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Hassiba Boulmerka

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September 18, 1991 | From Staff and Wire Reports
Soviet Natalia Artemova beat world champion Hassiba Boulmerka of Algeria in the 1,500 meters at a track meet in Jerez, Spain. Artemova built a large lead and held off Boulmerka to win in 4 minutes, 3.68 seconds. American PattiSue Plumer was third in 4:06.38.
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SPORTS
May 17, 1992 | KEVIN BAXTER
Noureddine Morceli is not the only Olympic contender monitoring Algeria's unstable political situation. Hassiba Boulmerka, winner of the women's 1,500 meters in last year's World Championships, might be more affected by the outcome. Despite her surprising victory, Boulmerka's participation at the World Championships in Tokyo drew the ire of Islamic fundamentalists in Algeria.
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SPORTS
May 17, 1992 | KEVIN BAXTER
Noureddine Morceli is not the only Olympic contender monitoring Algeria's unstable political situation. Hassiba Boulmerka, winner of the women's 1,500 meters in last year's World Championships, might be more affected by the outcome. Despite her surprising victory, Boulmerka's participation at the World Championships in Tokyo drew the ire of Islamic fundamentalists in Algeria.
SPORTS
September 18, 1991 | From Staff and Wire Reports
Soviet Natalia Artemova beat world champion Hassiba Boulmerka of Algeria in the 1,500 meters at a track meet in Jerez, Spain. Artemova built a large lead and held off Boulmerka to win in 4 minutes, 3.68 seconds. American PattiSue Plumer was third in 4:06.38.
SPORTS
February 25, 1993 | From Staff and Wire Reports
The Amateur Athletic Foundation has named six Olympic gold medalists as World Trophy award winners as the top athletes from their regions of the world in 1992. They are: wrestler John Smith of Oklahoma, Diver Fu Mingxia of China, skier Petra Kronberger of Austria, rower James Tomkins of Australia, middle distance runner Hassiba Boulmerka of Algeria and volleyball player Marcelo Negrao of Brazil.
OPINION
August 19, 2004
Re "Hurdles Are Their Best Event," Aug. 18: I try to be open-minded and tolerant, but the story makes it hard. No one chooses what religion to be born into and so we should be forgiving, but holy cow! Hassiba Boulmerka being unable to go home to Algeria because she ran "with naked legs" in the 1992 Olympics is a scandal. The Muslim women who train for their athletic calling in full-body coverings are simultaneously laughable and women to cry for. David Kase Palos Verdes Estates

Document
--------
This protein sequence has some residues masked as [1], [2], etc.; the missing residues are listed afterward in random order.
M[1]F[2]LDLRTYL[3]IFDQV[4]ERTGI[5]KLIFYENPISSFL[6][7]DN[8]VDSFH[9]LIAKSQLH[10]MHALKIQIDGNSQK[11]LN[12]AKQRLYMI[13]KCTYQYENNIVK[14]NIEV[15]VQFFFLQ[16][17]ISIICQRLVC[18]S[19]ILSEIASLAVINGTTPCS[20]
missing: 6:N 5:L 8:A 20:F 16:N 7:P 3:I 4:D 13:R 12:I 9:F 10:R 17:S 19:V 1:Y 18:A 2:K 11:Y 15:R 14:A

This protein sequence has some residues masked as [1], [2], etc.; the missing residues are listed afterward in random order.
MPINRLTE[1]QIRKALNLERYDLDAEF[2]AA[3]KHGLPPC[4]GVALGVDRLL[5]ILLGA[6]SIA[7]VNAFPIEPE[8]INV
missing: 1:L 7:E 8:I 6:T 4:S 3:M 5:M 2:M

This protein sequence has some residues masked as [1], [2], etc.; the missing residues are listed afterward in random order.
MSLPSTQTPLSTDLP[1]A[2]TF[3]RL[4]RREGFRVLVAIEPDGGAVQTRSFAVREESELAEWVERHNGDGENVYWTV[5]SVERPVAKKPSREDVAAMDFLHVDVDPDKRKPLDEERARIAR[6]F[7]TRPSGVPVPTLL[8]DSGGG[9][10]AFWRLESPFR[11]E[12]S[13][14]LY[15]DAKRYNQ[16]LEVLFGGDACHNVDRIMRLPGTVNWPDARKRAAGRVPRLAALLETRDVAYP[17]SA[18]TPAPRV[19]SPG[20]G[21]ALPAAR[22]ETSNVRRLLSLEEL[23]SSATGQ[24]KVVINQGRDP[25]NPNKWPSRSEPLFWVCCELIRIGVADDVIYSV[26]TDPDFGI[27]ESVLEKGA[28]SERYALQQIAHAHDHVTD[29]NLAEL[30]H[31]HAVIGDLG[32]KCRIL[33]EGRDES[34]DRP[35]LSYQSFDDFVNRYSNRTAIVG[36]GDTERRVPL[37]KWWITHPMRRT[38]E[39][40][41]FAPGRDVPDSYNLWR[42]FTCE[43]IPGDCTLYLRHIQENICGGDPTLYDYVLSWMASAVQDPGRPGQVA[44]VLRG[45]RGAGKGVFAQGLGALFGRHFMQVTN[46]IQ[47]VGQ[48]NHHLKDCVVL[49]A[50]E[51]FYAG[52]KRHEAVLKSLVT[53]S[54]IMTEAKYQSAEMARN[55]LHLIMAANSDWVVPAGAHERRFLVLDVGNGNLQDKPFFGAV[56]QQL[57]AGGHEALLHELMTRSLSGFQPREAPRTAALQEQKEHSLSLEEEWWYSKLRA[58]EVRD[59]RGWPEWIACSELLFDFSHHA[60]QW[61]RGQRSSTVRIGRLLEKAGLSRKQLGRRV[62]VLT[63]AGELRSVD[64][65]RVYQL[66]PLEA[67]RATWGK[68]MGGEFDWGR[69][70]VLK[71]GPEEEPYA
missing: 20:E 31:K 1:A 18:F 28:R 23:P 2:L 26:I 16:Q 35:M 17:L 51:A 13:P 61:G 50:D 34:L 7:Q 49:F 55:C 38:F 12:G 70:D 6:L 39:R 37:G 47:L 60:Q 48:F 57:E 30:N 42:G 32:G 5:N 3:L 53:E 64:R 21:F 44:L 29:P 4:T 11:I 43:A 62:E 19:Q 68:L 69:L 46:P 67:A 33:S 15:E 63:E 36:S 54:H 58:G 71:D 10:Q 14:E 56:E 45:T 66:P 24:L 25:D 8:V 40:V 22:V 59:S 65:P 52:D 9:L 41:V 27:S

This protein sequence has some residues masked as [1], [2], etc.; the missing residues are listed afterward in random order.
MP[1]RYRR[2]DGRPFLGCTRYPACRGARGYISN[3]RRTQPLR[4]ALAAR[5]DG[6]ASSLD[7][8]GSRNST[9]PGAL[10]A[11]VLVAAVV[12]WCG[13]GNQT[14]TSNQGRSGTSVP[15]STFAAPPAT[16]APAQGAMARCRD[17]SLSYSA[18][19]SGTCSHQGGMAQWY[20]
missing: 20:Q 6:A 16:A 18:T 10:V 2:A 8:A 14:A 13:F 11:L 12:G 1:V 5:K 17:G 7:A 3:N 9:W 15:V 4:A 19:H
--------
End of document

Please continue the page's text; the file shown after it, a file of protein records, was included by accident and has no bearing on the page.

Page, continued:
SPORTS
August 10, 1995 | RANDY HARVEY, TIMES STAFF WRITER
The women's heptathlon was supposed to result in the long-anticipated duel between two of track and field's most enduring stars, the United States' Jackie Joyner-Kersee and Germany's Heike Drechsler. But when neither could endure beyond Wednesday's opening day, Russia's Svetlana Moskalets and Syria's Ghada Shouaa were left to battle. Let the International Amateur Athletic Federation try to market that one.
SPORTS
August 9, 1992 | RANDY HARVEY, TIMES STAFF WRITER
There were more causes represented in track and field competition Saturday at the Summer Olympics than there were issues at the Democratic Convention. Hassiba Boulmerka ran for Algeria, Algerian women specifically, and her country's assassinated president. Fermin Cacho Ruiz ran for the pride of the host country. Heike Henkel jumped for her just-say-no-to-steroids campaign. Didn't anyone go to Montjuic Stadium simply to compete? Actually, someone did.
SPORTS
February 7, 1994 | From Staff and Wire Reports
Suzy Hamilton, who miscounted how many laps remained, stopped and screamed, "Oh, no!" at the start of the bell lap of the women's mile in the Mobil Invitational indoor track and field meet at Fairfax, Va. Hamilton, who trailed by as many as 30 yards during the first half of the race, was leading Olympic gold medalist and defending world champion Hassiba Boulmerka of Algeria by 15 meters with 200 left when she realized her mistake. Boulmerka went on to win in 4:28.64.
SPORTS
October 19, 1996 | SHAV GLICK
Columnist Bill Madden of the New York Daily News is appalled at the huge amounts of money being thrown at untried baseball rookies. "The signing of San Diego State first baseman-outfielder Travis Lee by the expansion Arizona Diamondbacks for a mind-boggling $10 million has set baseball back 30 years and only serves to underscore just how dumb the owners really can be," Madden wrote. "As Braves superscout Bill Lajoie observed: 'This is absolutely nuts.
SPORTS
August 20, 1994 | JOHN ORTEGA
A promising season has turned into a summer of discontent for Marty Beck of Nike International L.A. The former standout at Glendale College and UCLA placed fifth in the 400-meter intermediate hurdles in the USA Track & Field championships in June after lowering his personal best to 49.53 seconds in a heat, but he has not raced since because of a strained left hamstring. Beck suffered the injury on July 9, the day before he was to race in the U.S. Olympic Festival.
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